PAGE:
This post is co-authored by Simon Ross and Grace Billiris.

In today’s educational landscape, the integration of generative artificial intelligence (GenAI) presents challenges and opportunities. Meet two academics, Adrian Kelly and Jianchun Li, who are at the forefront of this education turning point. They’re crafting innovative assessment methods that empower students to have ethical, effective engagement with GenAI while staying rooted in authentic learning experiences.

Adrian Kelly is the mastermind behind Engineering Professional Practice 1, a subject aimed at shaping future engineers. His goal is clear: guide students on a transformative journey toward self-discovery and professional growth.

Jianchun Li, from the School of Civil and Environmental Engineering at UTS, is a seasoned researcher with expertise in structural health. He seamlessly merges his knowledge with AI, particularly machine learning, to study smart building materials’ resilience against earthquakes. His subject, Structural Dynamics and Earthquake Engineering, imparts this wisdom to postgraduate students.

The challenge for educators like Adrian and Jianchun is twofold: how to harness the potential of GenAI whilst ensuring students understand its limitations. Balancing GenAI’s benefits with nurturing essential self-reflection and self-evaluation skills is no small task.

Authentic assessment with Adrian Kelly

Adrian Kelly’s innovative approach is rooted in authentic assessment. He employs a feedback literacy framework that encourages students to deeply engage in self-reflection and collaborative learning. His assessment tasks require students to bridge theory and practice, fostering deep, contextual learning.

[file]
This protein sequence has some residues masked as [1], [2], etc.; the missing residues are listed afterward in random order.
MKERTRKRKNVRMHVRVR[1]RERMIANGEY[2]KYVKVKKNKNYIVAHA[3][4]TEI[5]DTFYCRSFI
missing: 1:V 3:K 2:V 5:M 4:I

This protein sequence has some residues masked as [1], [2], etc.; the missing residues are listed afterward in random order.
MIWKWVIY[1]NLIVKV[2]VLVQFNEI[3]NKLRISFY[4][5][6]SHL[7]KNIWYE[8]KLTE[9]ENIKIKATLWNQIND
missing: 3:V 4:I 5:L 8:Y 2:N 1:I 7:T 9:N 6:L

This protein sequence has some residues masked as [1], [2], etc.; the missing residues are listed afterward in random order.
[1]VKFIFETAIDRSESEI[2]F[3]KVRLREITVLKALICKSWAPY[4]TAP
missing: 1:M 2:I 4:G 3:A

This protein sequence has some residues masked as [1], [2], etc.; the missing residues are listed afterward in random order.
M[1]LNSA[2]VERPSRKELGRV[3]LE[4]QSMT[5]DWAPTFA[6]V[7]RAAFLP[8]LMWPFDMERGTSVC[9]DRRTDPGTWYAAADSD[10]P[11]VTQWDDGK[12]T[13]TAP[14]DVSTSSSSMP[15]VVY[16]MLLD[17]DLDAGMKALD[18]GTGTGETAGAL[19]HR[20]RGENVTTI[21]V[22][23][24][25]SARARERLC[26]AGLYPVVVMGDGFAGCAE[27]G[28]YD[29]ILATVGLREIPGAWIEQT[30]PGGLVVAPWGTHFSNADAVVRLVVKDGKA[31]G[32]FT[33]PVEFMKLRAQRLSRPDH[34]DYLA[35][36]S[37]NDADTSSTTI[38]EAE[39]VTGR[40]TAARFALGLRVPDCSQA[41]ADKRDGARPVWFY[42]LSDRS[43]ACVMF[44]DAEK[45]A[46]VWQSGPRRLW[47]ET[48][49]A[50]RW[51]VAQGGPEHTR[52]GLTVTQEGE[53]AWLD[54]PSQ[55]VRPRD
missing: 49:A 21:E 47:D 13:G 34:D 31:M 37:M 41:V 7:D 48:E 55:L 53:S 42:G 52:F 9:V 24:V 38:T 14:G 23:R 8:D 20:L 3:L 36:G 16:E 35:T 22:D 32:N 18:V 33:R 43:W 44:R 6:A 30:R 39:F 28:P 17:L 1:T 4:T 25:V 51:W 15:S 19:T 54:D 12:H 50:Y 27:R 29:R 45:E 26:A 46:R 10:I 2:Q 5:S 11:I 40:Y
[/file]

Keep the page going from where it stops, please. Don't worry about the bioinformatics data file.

a diagram showing assessment tasks in Adrian's subject, with three groups. each group includes a formative in class task, followed by an assessment task. at the end of this timeline is 'student's professional growth'
Feedback actionable in subsequent tasks (Alisa Percy)

Adrian also stands apart by shifting the focus from marks to holistic learning. He believes in understanding the subject matter rather than chasing grades. His philosophy, “When marked summatively, if students get 50%, they pass. This tells them that it is OK not to know the other 50%,”thus, Adrian encourages students to pursue a more comprehensive understanding of the subject matter.

Thinking ahead with Jianchun Li

Jianchun Li shares Adrian’s passion for addressing the generative AI challenge. He prepares students for a world where AI could impact structural engineering. Jianchun fosters creative engagement and ongoing reflections on effective generative AI usage, deepening engineering judgments. His classroom is an open forum for students to discuss AI use, utilising surveys and online discussions in a collaborative environment.

One unique aspect of Jianchun’s approach is treating GenAI as an additional group member for problem-based learning projects. Students are required to log GenAI’s involvement, allowing them to evaluate its role after project completion.

Adapting to GenAI

Adrian and Jianchun aren’t just educators; they’re learners, embodying a range of academic teaching capabilities. They navigate the generative AI landscape alongside their students, recognising the importance of adaptability and innovation. As education evolves, they will continue to empower students equipping them with the skills needed to navigate an ever-changing technological world.

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